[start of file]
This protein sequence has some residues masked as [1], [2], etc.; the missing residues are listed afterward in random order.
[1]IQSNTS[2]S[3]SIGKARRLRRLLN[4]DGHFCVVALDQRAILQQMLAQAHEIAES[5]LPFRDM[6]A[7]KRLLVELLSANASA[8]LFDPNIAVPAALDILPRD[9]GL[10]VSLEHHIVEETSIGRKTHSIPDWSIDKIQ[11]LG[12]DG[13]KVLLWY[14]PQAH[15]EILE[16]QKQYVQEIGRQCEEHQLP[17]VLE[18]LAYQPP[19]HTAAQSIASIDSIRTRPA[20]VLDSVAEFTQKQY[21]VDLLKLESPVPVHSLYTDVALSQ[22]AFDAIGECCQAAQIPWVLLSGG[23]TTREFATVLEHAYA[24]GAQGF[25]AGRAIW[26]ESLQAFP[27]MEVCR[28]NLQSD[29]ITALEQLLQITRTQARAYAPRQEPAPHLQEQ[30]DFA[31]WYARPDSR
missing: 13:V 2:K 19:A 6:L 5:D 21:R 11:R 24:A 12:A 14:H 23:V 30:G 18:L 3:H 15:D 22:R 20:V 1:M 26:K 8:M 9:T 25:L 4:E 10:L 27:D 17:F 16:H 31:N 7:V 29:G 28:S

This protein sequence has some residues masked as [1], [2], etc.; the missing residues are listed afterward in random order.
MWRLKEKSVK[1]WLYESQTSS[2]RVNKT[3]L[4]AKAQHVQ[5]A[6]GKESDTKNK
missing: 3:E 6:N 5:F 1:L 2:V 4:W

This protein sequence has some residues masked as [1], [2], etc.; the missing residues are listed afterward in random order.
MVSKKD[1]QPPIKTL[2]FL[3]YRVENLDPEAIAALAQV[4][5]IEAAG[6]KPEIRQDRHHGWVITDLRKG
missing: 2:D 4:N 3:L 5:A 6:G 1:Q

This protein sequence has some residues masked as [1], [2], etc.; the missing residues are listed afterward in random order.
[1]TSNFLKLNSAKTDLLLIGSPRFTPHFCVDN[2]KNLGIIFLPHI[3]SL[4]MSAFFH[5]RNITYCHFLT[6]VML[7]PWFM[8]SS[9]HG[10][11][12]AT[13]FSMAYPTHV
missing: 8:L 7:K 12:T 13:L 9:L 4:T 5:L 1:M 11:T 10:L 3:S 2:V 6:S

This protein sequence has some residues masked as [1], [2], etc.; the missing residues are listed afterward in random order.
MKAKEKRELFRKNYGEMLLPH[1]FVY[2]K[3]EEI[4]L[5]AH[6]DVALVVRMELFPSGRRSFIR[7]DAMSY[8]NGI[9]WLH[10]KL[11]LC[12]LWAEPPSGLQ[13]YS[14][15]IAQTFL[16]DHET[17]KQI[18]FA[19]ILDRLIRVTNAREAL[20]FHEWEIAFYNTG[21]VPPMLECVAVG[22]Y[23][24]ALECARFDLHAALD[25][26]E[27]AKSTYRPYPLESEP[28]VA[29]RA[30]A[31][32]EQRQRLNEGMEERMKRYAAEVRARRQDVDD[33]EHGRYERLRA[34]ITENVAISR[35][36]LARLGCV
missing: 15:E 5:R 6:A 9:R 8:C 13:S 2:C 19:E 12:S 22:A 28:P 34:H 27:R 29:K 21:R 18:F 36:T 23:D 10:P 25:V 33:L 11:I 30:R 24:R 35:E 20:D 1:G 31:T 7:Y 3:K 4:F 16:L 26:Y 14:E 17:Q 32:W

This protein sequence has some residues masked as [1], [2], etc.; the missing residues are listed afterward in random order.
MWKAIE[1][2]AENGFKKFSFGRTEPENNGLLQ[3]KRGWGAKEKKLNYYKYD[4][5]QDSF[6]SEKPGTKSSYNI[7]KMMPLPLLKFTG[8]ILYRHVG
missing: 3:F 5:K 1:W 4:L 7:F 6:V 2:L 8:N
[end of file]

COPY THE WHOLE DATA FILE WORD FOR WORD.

This protein sequence has some residues masked as [1], [2], etc.; the missing residues are listed afterward in random order.
[1]IQSNTS[2]S[3]SIGKARRLRRLLN[4]DGHFCVVALDQRAILQQMLAQAHEIAES[5]LPFRDM[6]A[7]KRLLVELLSANASA[8]LFDPNIAVPAALDILPRD[9]GL[10]VSLEHHIVEETSIGRKTHSIPDWSIDKIQ[11]LG[12]DG[13]KVLLWY[14]PQAH[15]EILE[16]QKQYVQEIGRQCEEHQLP[17]VLE[18]LAYQPP[19]HTAAQSIASIDSIRTRPA[20]VLDSVAEFTQKQY[21]VDLLKLESPVPVHSLYTDVALSQ[22]AFDAIGECCQAAQIPWVLLSGG[23]TTREFATVLEHAYA[24]GAQGF[25]AGRAIW[26]ESLQAFP[27]MEVCR[28]NLQSD[29]ITALEQLLQITRTQARAYAPRQEPAPHLQEQ[30]DFA[31]WYARPDSR
missing: 13:V 2:K 19:A 6:L 5:D 21:R 11:R 24:A 12:A 14:H 23:V 30:G 18:L 3:H 15:D 22:R 20:V 1:M 26:K 8:M 9:T 25:L 4:E 10:L 27:D 17:F 16:H 31:N 7:V 29:G 28:S

This protein sequence has some residues masked as [1], [2], etc.; the missing residues are listed afterward in random order.
MWRLKEKSVK[1]WLYESQTSS[2]RVNKT[3]L[4]AKAQHVQ[5]A[6]GKESDTKNK
missing: 3:E 6:N 5:F 1:L 2:V 4:W

This protein sequence has some residues masked as [1], [2], etc.; the missing residues are listed afterward in random order.
MVSKKD[1]QPPIKTL[2]FL[3]YRVENLDPEAIAALAQV[4][5]IEAAG[6]KPEIRQDRHHGWVITDLRKG
missing: 2:D 4:N 3:L 5:A 6:G 1:Q

This protein sequence has some residues masked as [1], [2], etc.; the missing residues are listed afterward in random order.
[1]TSNFLKLNSAKTDLLLIGSPRFTPHFCVDN[2]KNLGIIFLPHI[3]SL[4]MSAFFH[5]RNITYCHFLT[6]VML[7]PWFM[8]SS[9]HG[10][11][12]AT[13]FSMAYPTHV
missing: 8:L 7:K 12:T 13:L 9:L 4:T 5:L 1:M 11:T 10:L 3:S 2:V 6:S

This protein sequence has some residues masked as [1], [2], etc.; the missing residues are listed afterward in random order.
MKAKEKRELFRKNYGEMLLPH[1]FVY[2]K[3]EEI[4]L[5]AH[6]DVALVVRMELFPSGRRSFIR[7]DAMSY[8]NGI[9]WLH[10]KL[11]LC[12]LWAEPPSGLQ[13]YS[14][15]IAQTFL[16]DHET[17]KQI[18]FA[19]ILDRLIRVTNAREAL[20]FHEWEIAFYNTG[21]VPPMLECVAVG[22]Y[23][24]ALECARFDLHAALD[25][26]E[27]AKSTYRPYPLESEP[28]VA[29]RA[30]A[31][32]EQRQRLNEGMEERMKRYAAEVRARRQDVDD[33]EHGRYERLRA[34]ITENVAISR[35][36]LARLGCV
missing: 15:E 5:R 6:A 9:R 8:C 13:S 2:C 19:E 12:S 22:A 28:P 34:H 27:R 29:K 21:R 18:F 36:T 23:D 10:P 25:V 33:L 11:I 30:R 24:R 35:E 20:D 1:G 31:T 7:Y 3:K 4:F 16:L 26:Y 14:E 17:Q 32:W

This protein sequence has some residues masked as [1], [2], etc.; the missing residues are listed afterward in random order.
MWKAIE[1][2]AENGFKKFSFGRTEPENNGLLQ[3]KRGWGAKEKKLNYYKYD[4][5]QDSF[6]SEKPGTKSSYNI[7]KMMPLPLLKFTG[8]ILYRHVG
missing: 3:F 5:K 1:W 4:L 7:F 6:V 2:L 8:N